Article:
I’ve been poring over (it’s poring not pouring, right?) a type-set proof of King’s Gambit: A Father, a Son, and the World’s Most Dangerous Game in search of annoying typos.
Gremlins are inevitable in a work of 150,000 words (yes, I have a lot to say!) but I’m hell-bent on reducing them to a minimum. I’ve had nightmares ever since a well-intentioned copy-editor inexplicably changed Veselin Topalov’s first name, which I had corretly spelled, to Vaselin. Now maybe Vaseline is an apt nickname for a grandmaster who is as oily as petroleum jelly (after being down two games in last year’s world-championship match, the slippery Bulgarian tried to distract the chess world from his pathetic 0-2 score by charging his opponent with going to the bathroom too frequently and consulting a chess-playing computer while on the privy).
Now Vaseline does figure in King’s Gambit, but not as someone’s first name. In Chapter 8, “I’m Not the World’s Biggest Geek,” I describe the late Alexander Wojtkiewicz, who was perhaps the most active grandmaster on the U.S. weekend tournament circuit.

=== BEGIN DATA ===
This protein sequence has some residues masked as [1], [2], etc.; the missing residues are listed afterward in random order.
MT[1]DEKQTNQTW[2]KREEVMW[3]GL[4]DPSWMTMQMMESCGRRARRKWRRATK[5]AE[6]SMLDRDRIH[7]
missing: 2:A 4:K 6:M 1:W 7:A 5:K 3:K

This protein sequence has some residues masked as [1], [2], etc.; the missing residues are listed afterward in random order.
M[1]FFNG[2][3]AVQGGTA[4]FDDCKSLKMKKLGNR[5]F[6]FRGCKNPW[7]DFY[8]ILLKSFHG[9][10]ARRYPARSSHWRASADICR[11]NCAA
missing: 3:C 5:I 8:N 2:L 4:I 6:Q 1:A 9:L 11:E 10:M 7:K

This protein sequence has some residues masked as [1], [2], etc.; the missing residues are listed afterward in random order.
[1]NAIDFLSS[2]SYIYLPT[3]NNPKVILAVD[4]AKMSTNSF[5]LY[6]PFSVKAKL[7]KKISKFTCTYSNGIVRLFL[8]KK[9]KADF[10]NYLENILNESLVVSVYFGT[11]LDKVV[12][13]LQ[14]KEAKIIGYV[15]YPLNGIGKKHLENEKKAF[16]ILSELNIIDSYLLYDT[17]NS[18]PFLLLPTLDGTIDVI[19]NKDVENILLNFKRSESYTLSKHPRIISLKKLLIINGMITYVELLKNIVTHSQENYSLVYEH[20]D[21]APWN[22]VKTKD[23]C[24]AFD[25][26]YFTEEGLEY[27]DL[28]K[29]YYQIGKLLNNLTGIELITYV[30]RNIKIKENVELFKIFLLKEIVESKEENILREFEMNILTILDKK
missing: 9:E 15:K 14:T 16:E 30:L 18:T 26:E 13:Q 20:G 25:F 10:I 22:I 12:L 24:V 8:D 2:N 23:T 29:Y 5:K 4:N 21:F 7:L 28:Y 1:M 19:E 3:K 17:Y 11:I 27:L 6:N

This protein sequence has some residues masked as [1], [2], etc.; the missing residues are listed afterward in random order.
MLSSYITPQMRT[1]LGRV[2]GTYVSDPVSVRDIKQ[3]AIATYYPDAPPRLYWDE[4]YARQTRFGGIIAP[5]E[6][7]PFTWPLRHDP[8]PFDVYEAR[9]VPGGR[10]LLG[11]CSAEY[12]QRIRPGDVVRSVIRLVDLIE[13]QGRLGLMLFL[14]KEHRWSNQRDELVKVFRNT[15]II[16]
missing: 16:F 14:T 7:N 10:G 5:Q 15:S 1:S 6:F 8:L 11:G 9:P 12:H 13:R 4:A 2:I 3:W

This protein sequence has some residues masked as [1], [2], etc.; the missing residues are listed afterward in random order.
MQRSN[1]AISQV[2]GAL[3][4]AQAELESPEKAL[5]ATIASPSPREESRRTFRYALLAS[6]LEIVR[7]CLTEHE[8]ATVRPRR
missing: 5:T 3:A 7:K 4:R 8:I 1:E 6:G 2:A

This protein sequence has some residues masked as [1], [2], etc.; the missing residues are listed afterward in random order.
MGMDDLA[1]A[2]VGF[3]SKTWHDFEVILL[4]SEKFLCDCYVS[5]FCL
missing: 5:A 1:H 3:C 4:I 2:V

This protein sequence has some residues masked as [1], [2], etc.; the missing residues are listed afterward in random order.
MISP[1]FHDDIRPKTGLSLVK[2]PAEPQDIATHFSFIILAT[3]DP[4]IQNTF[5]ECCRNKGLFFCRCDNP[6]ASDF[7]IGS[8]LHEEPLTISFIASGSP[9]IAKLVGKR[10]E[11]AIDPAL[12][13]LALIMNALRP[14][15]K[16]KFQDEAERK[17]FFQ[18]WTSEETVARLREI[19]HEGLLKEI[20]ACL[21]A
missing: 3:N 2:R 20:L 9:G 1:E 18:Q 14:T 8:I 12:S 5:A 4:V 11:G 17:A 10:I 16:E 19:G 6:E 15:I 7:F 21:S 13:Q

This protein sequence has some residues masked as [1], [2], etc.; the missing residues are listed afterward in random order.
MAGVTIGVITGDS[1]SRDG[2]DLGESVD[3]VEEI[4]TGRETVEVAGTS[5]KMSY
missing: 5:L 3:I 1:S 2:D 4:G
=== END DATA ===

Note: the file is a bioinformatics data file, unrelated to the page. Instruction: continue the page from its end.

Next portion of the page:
“In a chess world full of oversized characters, Wojtkiewicz was still a stand-out. He was equal part hustler and naïf, and the stories about him were endless and amusing. Like the time he wondered unknowingly into a gay bar with a male friend and a woman. At some point the woman had a nose bleed and Wojt got the attention of the place when he anxiously and loudly asked the bartender for Vaseline, an old Polish remedy for her affliction. There was also the time that he was staying with friends in Chicago, disappeared for a weekend without telling them, and returned with no explanation, as if he had just stepped out to buy a paper, except that he was now on crutches.”